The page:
ICGCM Papers:
Ground Control Monitoring Systems and Practices
 
 
Time Dependent Mining Induced Subsidence Measured By Differential Interferometric Synthetic Aperture Radar
33rd International Conference on Ground Control in Mining
Time Dependent Mining Induced Subsidence Measured By Differential Interferometric Synthetic Aperture Radar
by
Jessica M WempenMichael K Mccarter, University of Utah, Salt Lake City, United States
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Author's Presentation PPT
[Conference] 33rd International Conference on Ground Control in Mining
[Price] Free  [Comments] 0
[Topical Area] Ground Control Monitoring Systems and Practices
[Author] Jessica M WempenMichael K Mccarter, University of Utah, Salt Lake City, United States
[Abstract] 
Key Conclusions:
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Using DInSAR to evaluate subsidence over large regions with relatively long time scales has the potential to quantify the future subsidence potential, as well as the impact of subsidence in the mining region. Subsidence data generated using DInSAR can supplement data from traditional subsidence monitoring methods.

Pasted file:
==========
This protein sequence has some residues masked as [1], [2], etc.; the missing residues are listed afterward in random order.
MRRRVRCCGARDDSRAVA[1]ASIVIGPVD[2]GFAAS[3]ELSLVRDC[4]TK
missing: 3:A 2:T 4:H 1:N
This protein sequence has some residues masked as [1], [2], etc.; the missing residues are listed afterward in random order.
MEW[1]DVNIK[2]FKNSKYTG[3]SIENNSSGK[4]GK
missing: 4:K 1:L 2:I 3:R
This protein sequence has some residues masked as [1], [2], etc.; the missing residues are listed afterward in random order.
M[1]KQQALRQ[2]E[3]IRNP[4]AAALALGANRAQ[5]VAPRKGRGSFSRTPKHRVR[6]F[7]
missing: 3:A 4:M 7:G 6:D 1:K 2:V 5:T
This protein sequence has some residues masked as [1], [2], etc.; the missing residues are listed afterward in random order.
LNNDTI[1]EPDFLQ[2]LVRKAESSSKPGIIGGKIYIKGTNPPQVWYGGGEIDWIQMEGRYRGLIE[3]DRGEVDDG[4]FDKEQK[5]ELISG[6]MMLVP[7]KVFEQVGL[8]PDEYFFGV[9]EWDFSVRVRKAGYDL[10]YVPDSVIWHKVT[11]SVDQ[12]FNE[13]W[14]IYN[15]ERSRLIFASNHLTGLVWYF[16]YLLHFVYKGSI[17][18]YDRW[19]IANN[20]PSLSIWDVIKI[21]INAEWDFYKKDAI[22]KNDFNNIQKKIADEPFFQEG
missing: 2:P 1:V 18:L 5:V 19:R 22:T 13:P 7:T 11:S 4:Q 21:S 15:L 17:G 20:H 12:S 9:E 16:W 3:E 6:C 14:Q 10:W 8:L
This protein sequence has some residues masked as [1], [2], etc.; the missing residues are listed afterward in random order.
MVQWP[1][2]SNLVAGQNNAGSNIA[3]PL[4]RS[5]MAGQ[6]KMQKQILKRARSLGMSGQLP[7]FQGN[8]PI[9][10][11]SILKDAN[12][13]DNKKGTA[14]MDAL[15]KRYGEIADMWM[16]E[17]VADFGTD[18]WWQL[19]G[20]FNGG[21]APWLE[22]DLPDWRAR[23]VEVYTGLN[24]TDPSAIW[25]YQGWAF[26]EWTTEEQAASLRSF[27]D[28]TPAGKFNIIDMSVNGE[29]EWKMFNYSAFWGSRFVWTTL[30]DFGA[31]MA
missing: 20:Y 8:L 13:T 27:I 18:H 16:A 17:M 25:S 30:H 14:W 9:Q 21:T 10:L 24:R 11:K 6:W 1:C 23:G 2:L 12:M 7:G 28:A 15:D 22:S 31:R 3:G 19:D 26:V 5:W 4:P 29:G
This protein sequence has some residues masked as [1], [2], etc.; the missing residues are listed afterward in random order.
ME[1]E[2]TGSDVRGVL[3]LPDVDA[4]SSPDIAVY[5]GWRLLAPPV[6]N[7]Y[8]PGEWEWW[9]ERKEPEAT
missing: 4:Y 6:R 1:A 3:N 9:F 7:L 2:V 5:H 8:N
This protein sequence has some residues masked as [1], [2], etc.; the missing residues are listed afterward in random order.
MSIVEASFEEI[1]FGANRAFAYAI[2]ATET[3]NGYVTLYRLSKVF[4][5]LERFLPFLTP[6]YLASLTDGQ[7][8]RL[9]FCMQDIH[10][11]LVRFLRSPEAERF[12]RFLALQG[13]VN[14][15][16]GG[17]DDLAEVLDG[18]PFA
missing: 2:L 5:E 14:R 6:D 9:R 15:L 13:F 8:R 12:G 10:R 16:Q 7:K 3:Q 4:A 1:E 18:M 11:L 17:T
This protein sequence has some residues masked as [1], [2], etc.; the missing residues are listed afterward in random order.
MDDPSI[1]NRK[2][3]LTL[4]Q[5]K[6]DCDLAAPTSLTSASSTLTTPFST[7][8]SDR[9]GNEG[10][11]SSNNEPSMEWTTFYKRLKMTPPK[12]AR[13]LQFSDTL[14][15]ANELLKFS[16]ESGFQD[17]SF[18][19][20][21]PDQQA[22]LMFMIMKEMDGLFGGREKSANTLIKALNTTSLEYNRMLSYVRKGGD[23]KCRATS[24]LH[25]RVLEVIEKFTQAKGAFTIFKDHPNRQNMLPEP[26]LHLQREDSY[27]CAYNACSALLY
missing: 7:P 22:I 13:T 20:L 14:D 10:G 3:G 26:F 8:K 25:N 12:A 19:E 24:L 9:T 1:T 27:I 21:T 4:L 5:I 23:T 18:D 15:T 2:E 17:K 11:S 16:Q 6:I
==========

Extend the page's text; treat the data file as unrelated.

Key Findings:
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In this mining region, surface subsidence is generated primarily by extraction of trona using retreating longwalls. Additionally, trona is extracted by solution mining which also generates measurable surface subsidence. The maximum subsidence measured by DInSAR for one of the mines totaled 1.3 m for the period from December 2007 to March 2011.
Objective of the Paper:
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This paper evaluates the use of DInSAR to measure mining induced surface subsidence. Nine sets of interferometric data from the Japanese satellite ALOS were processed using DInSAR to generate displacement maps for a group of trona mines in Southwest Wyoming.
Problem Statement:
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Subsidence monitoring has traditionally measured surface deformation over a relatively small area. Differential Interferometric Synthetic Aperture Radar (DInSAR) has the potential to generate subsidence data on a regional mining scale with a relatively high data density.